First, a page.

Okay, I think that is it.  Thank you for reading and if you can't address my questions, please forward them to someone you think could help!

How about 987 someones I think could help? Comment away.

Monday, October 18, 2010

Counterexamples in Geometry

Yesterday on Twitter I asked for false Geometry statements for which it's easy to draw a counterexample. Twitter is brilliant for this - everybody can come up with a-couple-a-three no problem, but it would be a pain to sit and think of a dozen. And even when you did, they might not be the best dozen for your purposes. After waiting a day, I got to pick from lots.

I'm consciously trying to do a better job of motivating proof this year. Many times this will take the form of asking the students to provide a conjecture before we try and prove anything. For example, I have this planned for next week: Start with an isosceles triangle. Make an exterior angle at the vertex. Bisect the exterior angle. What appears to be true? Now prove it. I'm looking forward to using the Nspire for this purpose - they'll quickly be able to look dynamically at tons of examples and bring the inductive reasoning to bear towards a conjecture.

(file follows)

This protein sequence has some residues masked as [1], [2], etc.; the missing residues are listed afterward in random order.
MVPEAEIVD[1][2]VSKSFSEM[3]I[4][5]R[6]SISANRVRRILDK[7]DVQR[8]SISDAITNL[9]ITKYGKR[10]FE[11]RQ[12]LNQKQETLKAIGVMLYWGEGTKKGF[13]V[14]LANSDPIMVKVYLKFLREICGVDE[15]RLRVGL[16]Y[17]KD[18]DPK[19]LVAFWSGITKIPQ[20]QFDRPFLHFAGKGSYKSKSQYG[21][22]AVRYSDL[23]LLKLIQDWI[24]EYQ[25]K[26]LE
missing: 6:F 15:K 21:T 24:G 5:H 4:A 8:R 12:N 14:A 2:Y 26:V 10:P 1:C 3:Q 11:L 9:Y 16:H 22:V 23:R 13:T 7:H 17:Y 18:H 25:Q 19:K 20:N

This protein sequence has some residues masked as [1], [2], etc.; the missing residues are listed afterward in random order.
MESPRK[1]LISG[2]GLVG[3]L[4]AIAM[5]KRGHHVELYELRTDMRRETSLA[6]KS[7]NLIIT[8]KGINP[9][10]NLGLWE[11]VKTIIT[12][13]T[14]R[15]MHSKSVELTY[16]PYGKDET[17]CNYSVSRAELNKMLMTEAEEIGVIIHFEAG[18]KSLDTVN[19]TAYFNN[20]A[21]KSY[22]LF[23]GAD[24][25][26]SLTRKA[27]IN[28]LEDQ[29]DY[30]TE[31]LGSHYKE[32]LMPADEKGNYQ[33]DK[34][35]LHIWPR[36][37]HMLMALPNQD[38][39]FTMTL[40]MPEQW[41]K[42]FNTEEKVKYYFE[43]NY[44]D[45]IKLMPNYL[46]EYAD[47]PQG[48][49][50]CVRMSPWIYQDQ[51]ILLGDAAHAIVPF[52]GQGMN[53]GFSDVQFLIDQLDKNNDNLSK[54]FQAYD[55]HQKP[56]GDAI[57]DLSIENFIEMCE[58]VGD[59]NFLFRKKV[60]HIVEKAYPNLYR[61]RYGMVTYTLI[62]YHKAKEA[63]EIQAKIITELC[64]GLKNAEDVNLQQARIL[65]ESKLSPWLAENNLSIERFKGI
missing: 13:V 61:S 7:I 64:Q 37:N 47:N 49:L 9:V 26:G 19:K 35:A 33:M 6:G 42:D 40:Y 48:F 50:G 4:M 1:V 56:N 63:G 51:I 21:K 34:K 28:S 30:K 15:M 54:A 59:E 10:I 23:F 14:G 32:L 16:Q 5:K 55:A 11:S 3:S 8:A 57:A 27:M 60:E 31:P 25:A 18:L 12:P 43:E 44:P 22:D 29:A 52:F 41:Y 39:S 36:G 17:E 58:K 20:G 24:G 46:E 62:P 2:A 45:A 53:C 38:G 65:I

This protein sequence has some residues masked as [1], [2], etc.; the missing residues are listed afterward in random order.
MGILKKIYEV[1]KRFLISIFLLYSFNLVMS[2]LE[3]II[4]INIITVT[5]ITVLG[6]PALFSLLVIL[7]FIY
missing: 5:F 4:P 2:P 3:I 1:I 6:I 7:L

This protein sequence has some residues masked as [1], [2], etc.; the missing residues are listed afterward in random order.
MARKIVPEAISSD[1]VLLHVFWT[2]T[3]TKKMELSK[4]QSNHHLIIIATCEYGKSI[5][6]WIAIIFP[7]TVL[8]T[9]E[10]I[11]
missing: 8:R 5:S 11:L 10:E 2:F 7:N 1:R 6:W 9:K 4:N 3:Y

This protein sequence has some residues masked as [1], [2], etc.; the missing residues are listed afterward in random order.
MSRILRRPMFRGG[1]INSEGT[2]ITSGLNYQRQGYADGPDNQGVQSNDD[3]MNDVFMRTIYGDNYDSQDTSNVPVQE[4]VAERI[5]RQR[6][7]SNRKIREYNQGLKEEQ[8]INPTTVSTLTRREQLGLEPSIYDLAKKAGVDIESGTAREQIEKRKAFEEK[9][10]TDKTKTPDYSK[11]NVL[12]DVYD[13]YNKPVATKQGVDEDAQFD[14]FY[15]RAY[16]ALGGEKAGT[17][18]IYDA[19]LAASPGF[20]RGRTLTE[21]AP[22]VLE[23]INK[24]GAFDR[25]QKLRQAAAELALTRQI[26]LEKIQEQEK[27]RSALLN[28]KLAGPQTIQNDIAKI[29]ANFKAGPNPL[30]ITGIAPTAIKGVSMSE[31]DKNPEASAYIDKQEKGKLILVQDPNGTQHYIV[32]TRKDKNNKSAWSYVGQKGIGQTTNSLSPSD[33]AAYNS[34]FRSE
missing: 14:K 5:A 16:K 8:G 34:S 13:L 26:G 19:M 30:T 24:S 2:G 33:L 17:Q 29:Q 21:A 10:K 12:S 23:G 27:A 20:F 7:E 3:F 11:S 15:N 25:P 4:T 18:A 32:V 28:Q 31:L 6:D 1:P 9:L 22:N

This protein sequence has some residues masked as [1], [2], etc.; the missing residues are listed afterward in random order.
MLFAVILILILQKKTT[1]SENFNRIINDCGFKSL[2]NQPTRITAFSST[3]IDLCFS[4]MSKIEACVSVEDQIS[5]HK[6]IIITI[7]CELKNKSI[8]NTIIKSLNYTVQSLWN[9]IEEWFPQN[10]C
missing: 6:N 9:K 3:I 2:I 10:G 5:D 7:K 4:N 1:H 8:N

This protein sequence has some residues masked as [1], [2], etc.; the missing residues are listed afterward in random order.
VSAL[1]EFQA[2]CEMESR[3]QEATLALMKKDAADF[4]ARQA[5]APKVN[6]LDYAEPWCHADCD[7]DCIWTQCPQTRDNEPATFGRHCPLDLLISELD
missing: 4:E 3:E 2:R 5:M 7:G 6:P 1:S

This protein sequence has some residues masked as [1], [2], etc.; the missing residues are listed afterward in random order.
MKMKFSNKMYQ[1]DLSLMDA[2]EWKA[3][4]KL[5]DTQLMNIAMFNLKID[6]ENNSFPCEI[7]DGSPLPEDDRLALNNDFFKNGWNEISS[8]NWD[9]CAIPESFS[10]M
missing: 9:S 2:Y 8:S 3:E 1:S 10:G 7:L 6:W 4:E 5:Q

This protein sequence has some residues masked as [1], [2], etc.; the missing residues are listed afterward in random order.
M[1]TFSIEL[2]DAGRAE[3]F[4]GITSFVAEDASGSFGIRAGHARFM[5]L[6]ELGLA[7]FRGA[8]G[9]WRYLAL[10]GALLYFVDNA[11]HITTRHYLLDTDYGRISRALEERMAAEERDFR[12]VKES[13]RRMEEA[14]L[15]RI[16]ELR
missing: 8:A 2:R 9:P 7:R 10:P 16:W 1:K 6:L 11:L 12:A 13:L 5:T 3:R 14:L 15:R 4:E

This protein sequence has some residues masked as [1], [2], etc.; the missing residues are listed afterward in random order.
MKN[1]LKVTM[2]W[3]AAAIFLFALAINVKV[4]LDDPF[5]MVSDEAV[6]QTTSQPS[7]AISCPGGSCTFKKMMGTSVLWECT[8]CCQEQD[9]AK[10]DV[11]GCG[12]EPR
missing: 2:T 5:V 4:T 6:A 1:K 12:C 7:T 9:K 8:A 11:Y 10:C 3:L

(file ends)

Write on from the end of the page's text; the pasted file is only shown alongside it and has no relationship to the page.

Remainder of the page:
Anyway, I'm getting ahead of myself. On Wednesday we'll be learning about the Triangle Sum Theorem, which they already "know." But a proof is very accessible and uses what we just learned about angles made by parallel lines and a transversal. So I was challenged with how to motivate proving something they already "know."

Hence, my need for false statements.

True or false? If false, draw a counterexample.

1.              All right triangles are isosceles.

2.              All rectangles are similar figures. 

3.              All pentagons are regular polygons.

4.              Altitudes are always inside a triangle.

5.              All quadrilaterals with four congruent sides are squares.
  
6.              For any two lines cut by a transversal, corresponding angles are congruent.

7.              All quadrilaterials have congruent diagonals.

8.              Diagonals of a quadrilateral always intersect.

9.       The three angles in the interior of a triangle sum to 180 degrees.

10.     The acute angles in a right triangle are always complementary.

Kids draw counterexamples. Miss Nowak sticks them up on the document camera. Everyone gets in counterexample drawing mode, remembering that vocabulary, thinking, drawing, etc. Then they get to #9.
"But wait, the angles in a triangle do add up to 180."
"How do you know? Did you draw every possible triangle? And measure their angles? And add them up?"
"No. We learned it in eighth grade."
"But how do you KNOW?"
"My teacher told me."
"Okay, I believe you, but that's not math. That's like maybe some weird sort of religion."